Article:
Birdwatching at Stjørdalsfjorden

Along Trondheimsfjorden, there are several good birding localities, and you do not need to travel further than Stjørdal to find a bird-rich territory. At Stjørdalsfjorden, these flying creatures are competing with the larger flying objects of Trondheim Airport, Værnes. In this territory, you will find two bird reserves and several good viewpoints. Birdwatchers can easily access these areas, as they are located pretty close to the main road E6.

Map over Stjørdalsfjorden—Northern Part

1Vinge caravan site
9Stjørdal havn (harbour)
12River outlet, Hellstranda
13River path

Vinnan—Velvangen Fuglefredningsområde (Bird Reserve)
Between Vingebukta and Velvang, the waters are shallow, making it an important spawning place for herrings producing nutritious spawn. Vast numbers of seabirds gather here, often as many as 3,000 to 6,000 birds. Common Eider, Velvet Scoter, Long-tailed Duck, and gulls are the most numerous species when the area reaches its peak in March or April. In addition to common seabirds, rare guests are regularly registered here, for example King Eider and Iceland Gull. Migrating passerines also find this area enjoyable.

Vikanbukta Fuglefredningsområde (Bird Reserve)
Vikanbukta bird reserve is a bay where the shallow waters stretch far out into the fjord. This bay is located on the northside of Stjørdalsfjorden and has a smaller beach meadow furthest in. Among other places, this is an important staging area for waders.

Halsøen is the name of the area around Stjørdalselva’s river outlet and has over time become a shallow brackish water lagoon with mud beaches. The lagoon is shielded from the fjord by the pine covered spit of land called Langøra. Halsøen is the part of the fjord that contains most birds and has great significance as staging area for geese, ducks, waders, and gulls both spring and autumn. In this area, many ducks spend the winter. During breeding season, the Common Shelduck is a characteristic species with up to five couples. The sandbanks and the sea area outside of Langøra are also important resting places for water birds.

South of Værnes’ runway, the old river course of Stjørdalselva serves as a staging area for Whooper Swans, ducks, waders, and gulls. This old river course is connected with Stjørdalselva’s current river outlet, which runs out near Hellstranda and Billedholman, two places that swans and ducks regularly transfer between. Whooper swans use these areas both for spending the winter and the night. Larger crowds of Common Eiders, often up to 1,000 or 1,500 individual birds, are regularly seen in the river outlet in March or April.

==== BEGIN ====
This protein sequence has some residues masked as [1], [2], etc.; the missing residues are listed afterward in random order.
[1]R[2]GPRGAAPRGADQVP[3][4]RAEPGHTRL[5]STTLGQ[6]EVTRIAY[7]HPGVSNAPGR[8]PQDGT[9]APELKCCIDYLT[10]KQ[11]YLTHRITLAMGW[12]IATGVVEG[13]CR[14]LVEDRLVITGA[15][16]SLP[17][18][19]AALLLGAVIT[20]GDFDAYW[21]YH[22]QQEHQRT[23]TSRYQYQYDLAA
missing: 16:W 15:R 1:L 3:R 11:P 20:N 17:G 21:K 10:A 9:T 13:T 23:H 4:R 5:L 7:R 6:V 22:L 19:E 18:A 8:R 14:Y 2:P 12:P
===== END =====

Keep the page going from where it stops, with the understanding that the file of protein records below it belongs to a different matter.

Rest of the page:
Map over Stjørdalsfjorden—Southern Part


By Flatholman in Muruvika, in March or April, large flocks of Common Eiders, Velvet Scoters, and Long-tailed Ducks gather close to land, creating opportunities for good photographs. Flatholmskjæret, furthest out in the bay, is an important breeding place for common eiders, gulls, and terns.

Hommelvika’s surroundings are calm, which provide good conditions for seabirds like Common Eiders, Long-tailed Ducks, and gulls through winter and spring. Many Great Cormorants use the old timber pillars in the bay as resting places.

Midtsandtangen stretch into the fjord, and combined with shallow seas, this is an excellent viewpoint for seabirds. The ebb-tide attracts large flocks of gulls when herring spawn hits land. Midtsandtangen and the territory around is also an excellent staging area for migrating passerines.

Helpful Information

Best time to visit:All year. Many seabirds in the fjord winter and early spring.
Bird towers:None.
Shoes:Water proof hiking boots.
Food:Recommended, but not far from the supermarkets.
Clothes:Leisure or hiking wear.
Telescope:Recommended, particularly by the fjord.




Birdingbed cooperates with long-time experienced guides in customizing personalized birdwatching experiences like…

  • excursions to see owls, woodpeckers, birds of prey and more.
  • Black Grouse lek, Capercaillie lek, bird cliffs, among other things
  • photography trips.
  • finding specific species.

For guided excursions in this area, contact Terje Kolaas through the web page Northern Birding

Did you know …

… that the second Pacific Loon ever seen in Norway was seen in the spring of 2016 from several locations in Stjørdalsfjorden?

… that a small flock of Purple Sandpipers usually overwinters by Midtsandtangen?

… that many rare bird species have been registered at Stjørdalsfjorden?

Bird Species Seen in the Area

Some of the Birds at Stjørdalsfjorden

Rare Birds at Stjørdalsfjorden
The rare observations listed below might inspire you to come visit:
Tundra Swan, Lesser White-fronted Goose, Bar-headed Goose, Ruddy Shelduck, Mandarin Duck, Barrow’s Goldeneye, Ring-necked Duck, King Eider, Steller’s Eider, Surf Scoter, White-winged scoter, Ruddy Duck, Pacific Loon, White Stork, Black Kite, Stilt Sandpiper, Pectoral Sandpiper, Marsh Sandpiper, Pomarine Jaeger, Little Gull, Ivory Gull, Bonaparte’s Gull, Mediterranean Gull, Ring-billed Gull, Iceland Gull, Glaucous Gull, Caspian Tern, Sandwich Tern, European Turtle-Dove, Eurasian Hoopoe, Barred Warbler, Yellow-browed Warbler, Eurasian Golden Oriole, Citrine Wagtail, White-winged Crossbill.

Key Map
Helpful Links
(also in english)